What's Happening in the Region
Counting the Russians Coming to Central Asia Since the War in Ukraine Started
Hundreds of thousands of Russian citizens have fled their homeland since February 24 when Russia started its war in Ukraine.
Visa requirements for Russian citizens in many countries limit destinations for Russians escaping their country. So, they have gone where they could. Looking at the latest figures, many chose to at least start their journeys from Russia by coming to Central Asia.
According to Russia’s Federal Statistics Agency (EMISS), in the first quarter of this year, 204,907 Russian citizens crossed into Kazakhstan, and in the second quarter 568,285.
EMISS reported 47,573 Russian citizens went to Kyrgyzstan and 53,084 to Uzbekistan in quarter one, and 123,352 to Kyrgyzstan and 96,473 to Uzbekistan in quarter two.
Kyrgyzstan’s Border Service reported in late October that 479,960 Russian citizens had entered Kyrgyzstan in the first nine months of 2022.
Uzbekistan’s State Statistics Committee reported on October 10 that some 395,100 Russian “tourists” had arrived in Uzbekistan in the first nine months of 2022.
It is unclear how many of these Russian citizens have stayed in Central Asia but most appear to have used Central Asia as a transfer stop, and have already left for other countries.
Why It’s Important: There have been numerous reports about rents increasing in major cities of Kazakhstan, Kyrgyzstan, and Uzbekistan as apartment owners try to cash in on the arrival Russians who are willing to pay extra. Locals are not happy about this.
More importantly in the long term, the sight of possibly more than one million Russians fleeing their country in nine months destroys the image many Central Asians have of Russia as a great power.
The once mighty Russia doesn’t look so powerful now in the eyes of Central Asia’s people and that will affect Central Asia’s ties with Russia for many years to come.
Bad Turkmen Choices
The Turkmen government is known for making bad decisions. Among them, the government cut off natural gas supplies to Iran in 2017 over a controversial debt, which cost Turkmenistan about $3 billion annually.
Admittedly, this was in barter, not cash, but there have been shortages of basic goods in Turkmenistan since 2015 and anything would have helped.
Turkmen authorities’ denial there has ever been COVID-19 has cost the country probably thousands of lives. How many will probably never be clear since authorities have hushed up any mention of COVID. The government’s assertion there has never been COVID in the country has certainly cost millions of dollars in international aid and equipment that organizations were sending to countries around the world to help treat COVID patients.
Add to the list of bad decisions the current unfortunate foreign policy of Turkmenistan.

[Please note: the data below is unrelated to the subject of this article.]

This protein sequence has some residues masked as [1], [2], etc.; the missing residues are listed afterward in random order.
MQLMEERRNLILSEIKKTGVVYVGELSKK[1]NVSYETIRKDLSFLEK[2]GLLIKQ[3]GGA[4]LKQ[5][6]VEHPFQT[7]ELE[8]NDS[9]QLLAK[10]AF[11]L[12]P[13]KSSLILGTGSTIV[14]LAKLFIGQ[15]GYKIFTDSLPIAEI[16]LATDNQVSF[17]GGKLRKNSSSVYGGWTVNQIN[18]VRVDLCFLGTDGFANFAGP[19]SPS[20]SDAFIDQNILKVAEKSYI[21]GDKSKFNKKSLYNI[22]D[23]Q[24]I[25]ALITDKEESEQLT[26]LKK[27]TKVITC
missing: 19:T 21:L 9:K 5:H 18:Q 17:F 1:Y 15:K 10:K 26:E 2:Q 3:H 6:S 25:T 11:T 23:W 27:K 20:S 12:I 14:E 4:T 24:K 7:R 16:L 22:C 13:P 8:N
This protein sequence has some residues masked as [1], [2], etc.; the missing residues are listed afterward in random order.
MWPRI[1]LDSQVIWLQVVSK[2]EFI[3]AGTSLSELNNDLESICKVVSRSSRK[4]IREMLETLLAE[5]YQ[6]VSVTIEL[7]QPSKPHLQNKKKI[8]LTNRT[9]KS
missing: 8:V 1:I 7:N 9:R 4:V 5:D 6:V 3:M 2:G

Serdar Berdymukhammedov is Turkmenistan’s president. He took over the job from his father, Gurbanguly, in March when Serdar won the snap presidential election his father called.
There has never been anything remotely resembling a free and fair election in Turkmenistan and the March election was no exception.
Serdar’s first state visits to foreign countries, not counting the pilgrimage to Mecca at the start of June, were to Russia on June 10, then to Iran on June 15.
The visits to Moscow and Tehran sent a message that under Serdar, Russia and Iran (which are Caspian littoral countries as is Turkmenistan) would be Turkmenistan’s primary foreign partners.
Russia has become an international pariah since it launched the war on Ukraine in late February, and the war is weakening Russia economically and militarily.
Iran was already shunned by many countries, but the regime’s reaction to ongoing widespread protests since the September 13 death of 22-year-old Mahsa Amini has created additional backlash. Amini was arrested by morality police for not wearing a hijab and died in custody.
Why It’s Important: Turkmenistan needs international partners. The country is in its seventh year of an economic crisis.
Betting on the Russian and Iranian governments as allies seems risky these days.
If Russia and Iran cannot help to support the Turkmen government, to whom will Serdar turn as his country continues it spiral into socio-economic despair?
The Latest Majlis Podcast
This week’s Majlis podcast looks at the Kyrgyz government’s response to mounting opposition to a proposed land swap agreement with Uzbekistan by arresting nearly two dozen politicians, activists, and journalists.There was also a decision to block the websites of RFE/RL’s Kyrgyz service.
The stand-off over freedom of the press in Kyrgyzstan has begun and the country has already seen three revolutions since 2005.
This week’s guests are Leila Nazgul Seiitbek, a lawyer and chairwoman of the NGO Freedom for Eurasia and Saniia Toktogazieva, a constitutional lawyer, and associate professor teaching international law at the American University of Central Asia in Bishkek.
What I'm Following
The Uzbek President’s Visit to Kyrgyzstan
Tajik Connection to Iranian Drones in Ukraine?
Tajikistan’s Foreign Ministry has
denied comments from Ukrainian journalist Dmitri Gordon that Iranian drones that are being used by the Russian military in Ukraine came from Tajikistan.
Gordon said Iranian drones that “are killing Ukrainians” were produced in Tajikistan.
Fact of the Week
There are still no genuine opposition parties registered in Kazakhstan.
Representatives of the opposition party Alga Kazakhstan, or Forward Kazakhstan,
handed in the party’s registration documents to the Justice Ministry on October 26.
The party hopes to be registered in time for snap parliamentary elections next year.
It was the fifth time this year the party has tried to register.
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See you next week for more on what’s happening in Central Asia.
Until next time,